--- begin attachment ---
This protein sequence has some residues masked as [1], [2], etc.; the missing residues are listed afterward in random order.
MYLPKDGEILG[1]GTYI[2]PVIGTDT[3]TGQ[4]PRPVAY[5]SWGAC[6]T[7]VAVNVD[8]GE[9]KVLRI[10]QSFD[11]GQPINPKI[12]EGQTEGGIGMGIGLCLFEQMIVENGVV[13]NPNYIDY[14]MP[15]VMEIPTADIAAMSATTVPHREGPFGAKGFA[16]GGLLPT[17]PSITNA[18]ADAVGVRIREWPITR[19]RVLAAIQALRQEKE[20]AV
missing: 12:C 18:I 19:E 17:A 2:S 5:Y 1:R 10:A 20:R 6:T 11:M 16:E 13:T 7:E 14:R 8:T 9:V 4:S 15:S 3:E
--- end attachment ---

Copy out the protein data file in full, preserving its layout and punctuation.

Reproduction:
This protein sequence has some residues masked as [1], [2], etc.; the missing residues are listed afterward in random order.
MYLPKDGEILG[1]GTYI[2]PVIGTDT[3]TGQ[4]PRPVAY[5]SWGAC[6]T[7]VAVNVD[8]GE[9]KVLRI[10]QSFD[11]GQPINPKI[12]EGQTEGGIGMGIGLCLFEQMIVENGVV[13]NPNYIDY[14]MP[15]VMEIPTADIAAMSATTVPHREGPFGAKGFA[16]GGLLPT[17]PSITNA[18]ADAVGVRIREWPITR[19]RVLAAIQALRQEKE[20]AV
missing: 12:C 18:I 19:E 17:A 2:S 5:Y 1:R 10:A 20:R 6:T 11:M 16:E 13:T 7:E 14:R 8:T 9:V 4:S 15:S 3:E